Statistics are often taught in school by and for people who like Mathematics. As a consequence, in those class emphasis is put on leaning equations, solving calculus problems and creating mathematics models instead of building an intuition for probabilistic problems. But, if you read this, you know a bit of R programming and have access to a computer that is really good at computing stuff! So let’s learn how we can tackle useful statistic problems by writing simple R query and how to think in probabilistic terms.

In the first two part of this series, we’ve seen how to identify the distribution of a random variable by plotting the distribution of a sample and by estimating statistic. We also seen that it can be tricky to identify a distribution from a small sample of data. Today, we’ll see how to estimate the confidence interval of a statistic in this situation by using a powerful method called bootstrapping.

Answers to the exercises are available here.

For other parts of this exercise set follow the tag Hacking stats

**Exercise 1**

Load this dataset and draw the histogram, the ECDF of this sample and the ECDF of a density who’s a good fit for the data.

**Exercise 2**

Write a function that takes a dataset and a number of iterations as parameter. For each iteration this function must create a sample with replacement of the same size than the dataset, calculate the mean of the sample and store it in a matrix, which the function must return.

**Exercise 3**

Use the `t.test()`

to compute the 95% confidence interval estimate for the mean of your dataset.

**Exercise 4**

Use the function you just wrote to estimate the mean of your sample 10,000 times. Then draw the histogram of the results and the sampling mean of the data.

The probability distribution of the estimation of a mean is a normal distribution centered around the real value of the mean. In other words, if we take a lot of samples from a population and compute the mean of each sample, the histogram of those mean will look like one of a normal distribution center around the real value of the mean we try to estimate. We have recreated artificially this process by creating a bunch of new sample from the dataset, by resampling it with replacement and now we can do a point estimation of the mean by computing the average of the sample of means or compute the confidence interval by finding the correct percentile of this distribution. This process is basically what is called bootstrapping.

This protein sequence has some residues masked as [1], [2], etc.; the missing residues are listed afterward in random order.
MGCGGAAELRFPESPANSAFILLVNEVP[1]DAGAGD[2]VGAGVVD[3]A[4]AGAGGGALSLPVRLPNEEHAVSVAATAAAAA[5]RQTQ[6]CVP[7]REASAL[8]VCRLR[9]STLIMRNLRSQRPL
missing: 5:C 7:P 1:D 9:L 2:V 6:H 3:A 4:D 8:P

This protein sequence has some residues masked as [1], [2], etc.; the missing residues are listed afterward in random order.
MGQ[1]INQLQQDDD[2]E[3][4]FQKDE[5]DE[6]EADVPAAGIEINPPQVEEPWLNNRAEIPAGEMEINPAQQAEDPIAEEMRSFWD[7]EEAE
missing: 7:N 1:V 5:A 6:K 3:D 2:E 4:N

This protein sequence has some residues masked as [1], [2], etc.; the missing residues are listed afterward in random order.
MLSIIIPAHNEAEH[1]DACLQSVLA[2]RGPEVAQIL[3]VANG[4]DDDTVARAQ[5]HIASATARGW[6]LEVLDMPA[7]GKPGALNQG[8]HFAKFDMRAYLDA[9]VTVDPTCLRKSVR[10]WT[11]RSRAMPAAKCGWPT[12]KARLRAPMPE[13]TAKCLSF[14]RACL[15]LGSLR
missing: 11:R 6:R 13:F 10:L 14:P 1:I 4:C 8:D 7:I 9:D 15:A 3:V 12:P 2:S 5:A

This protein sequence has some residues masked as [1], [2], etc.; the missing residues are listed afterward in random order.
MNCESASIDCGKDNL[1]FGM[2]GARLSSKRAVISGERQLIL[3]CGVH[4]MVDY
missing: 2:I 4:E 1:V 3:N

**Exercise 5**

Calculate the value of the 2.5 and 97.5 percentile of your sample of 10,000 estimates of the mean and the mean of this sample. Compare this last value to the value of the sample mean of your data.

**Exercise 6**

Bootstrapping can be used to compute the confidence interval of all the statistics of interest, but you don’t have to write a function for each of them! You can use the `boot()`

function from the library of the same name and pass the statistic as argument to compute the bootstrapped sample. Use this function with 10,000 replicates to compute the median of the dataset.

**Exercise 7**

Look at the structure of your result and plot his histogram. On the same plot, draw the value of the sample median of your dataset and plot the 95% confidence interval of this statistic by adding two vertical green lines at the lower and higher bounds of the interval.

**Exercise 8**

Write functions to compute by bootstrapping the following statistics:

- Variance
- kurtosis
- Max
- Min

**Exercise 9**

Use the functions from last exercise and the boot function with 10,000 replicates to compute the following statistics:

- Variance
- kurtosis
- Max
- Min

Then draw the histogram of the bootstrapped sample and plot the 95% confidence interval of the statistics.

**Exercise 10**

Generate 1000 points from a normal distribution of mean and standard deviation equal to the one of the dataset. Use the bootstrap method to estimate the 95% confidence interval of the mean, the variance, the kurtosis, the min and the max of this density. Then plot the histograms of the bootstrap samples for each of the variable and draw the 95% confidence interval as two red vertical line.

Two bootstrap estimate of the same statistic of two sample who are distributed by the same density should be pretty similar. When we compare those last plots with the confidence interval we drawn before we see that they are. More importantly, the confidence interval computed in exercise 10 overlap the confidence interval of the statistics of the first dataset. As a consequence, we can’t conclude that the two sample come from different density distribution and in practice we could use a normal distribution with a mean of 0.4725156 and a standard deviation of 1.306665 to simulate this random variable.

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